A town on the Via
Appia that grew up in and around the camp built by
Septimius Severus to house the Legio II Parthica (formed
in A.D. 193) on the steep outer slope of the crater that
encloses Lago d'Albano. The site seems to have been
chosen to put the camp near the imperial villa built by
Domitian at Castel Gandolfo; the ager albanus, sweeping
in an arc from Castrimoenium to Aricia, was probably
largely imperial domain by this time.
There are good remains of the fortifications, all in
massive blocks of the local tufa, some stretches heavily
rusticated, some very lightly if at all. The triple porta
praetoria in the SW front has been excavated, and the
SE front with an arched gate and a rectangular tower
can be followed for nearly its whole length. Near the
highest point is a cistern carved in the tufa with a capacity of 10,000 cubic m. It is divided into five aisles by
four rows of nine pillars supporting vaulted roofs and is
still in use without, it is said, ever having been repaired.
Other adjuncts of the camp outside its walls include an
aqueduct, an amphitheater, two baths, and a necropolis.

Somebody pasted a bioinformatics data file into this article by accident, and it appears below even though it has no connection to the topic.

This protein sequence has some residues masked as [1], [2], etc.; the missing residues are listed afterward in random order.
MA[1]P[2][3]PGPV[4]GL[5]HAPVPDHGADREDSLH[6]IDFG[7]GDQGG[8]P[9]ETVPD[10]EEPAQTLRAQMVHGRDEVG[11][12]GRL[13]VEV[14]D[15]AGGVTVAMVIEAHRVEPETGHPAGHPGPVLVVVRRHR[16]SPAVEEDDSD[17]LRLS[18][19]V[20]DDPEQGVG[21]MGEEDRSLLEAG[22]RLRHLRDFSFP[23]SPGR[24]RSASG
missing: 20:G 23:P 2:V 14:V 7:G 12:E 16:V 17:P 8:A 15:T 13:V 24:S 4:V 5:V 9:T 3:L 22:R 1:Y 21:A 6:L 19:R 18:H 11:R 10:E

A circular nymphaeum in opus mixtum listatum with figured mosaic floors inside the camp may originally have
stood in the park of Domitian's villa; it has been converted into the church of S. Maria Rotonda.
In the Villa Comunale of Albano, on a ridge dominating the campagna, are extensive remains of masonry
of several periods, going back as far as the Late Republic,
commonly identified as ruins of the villa of Pompey, an
attractive notion, since it was certainly an exceptionally
Between Albano and Castel Gandolfo lies the emissary
of Lago d'Albano, a tunnel said to have been driven
originally in 398-397 B.C. to keep the level of the lake
constant (Livy 5.15-19
). It is ca. 2 m high, 1 m broad,
and 1800 m. long.
Just outside Albano on the way to Aricia is the Sepolcro degli Orazi e Curiazi, a monumental tomb, much
restored, with a square base surmounted by a round
drum and four elongated cones at the corners. The whole
is built of concrete with a tufa facing, and there is no
evidence of how it continued above this point or of a
burial chamber. It can hardly be pre-Augustan.
G. B. Piranesi, Antichità d'Albano e di
; G. Lugli, BullComm
29-78; 46 (1918) 3-68; 47 (1919) 153-205; 48 (1920)
3-69; id., Ausonia
9 (1919) 211-65; 10 (1921) 210-59,
; id., NSc
(1946) 60-83; T. Ashby, The Roman
Campagna in Classical Times
(1927) 191-94; H. W.
Benario, “Albano and the Second Parthian Legion,”
25 (1972) 256-63.
L. RICHARDSON, JR.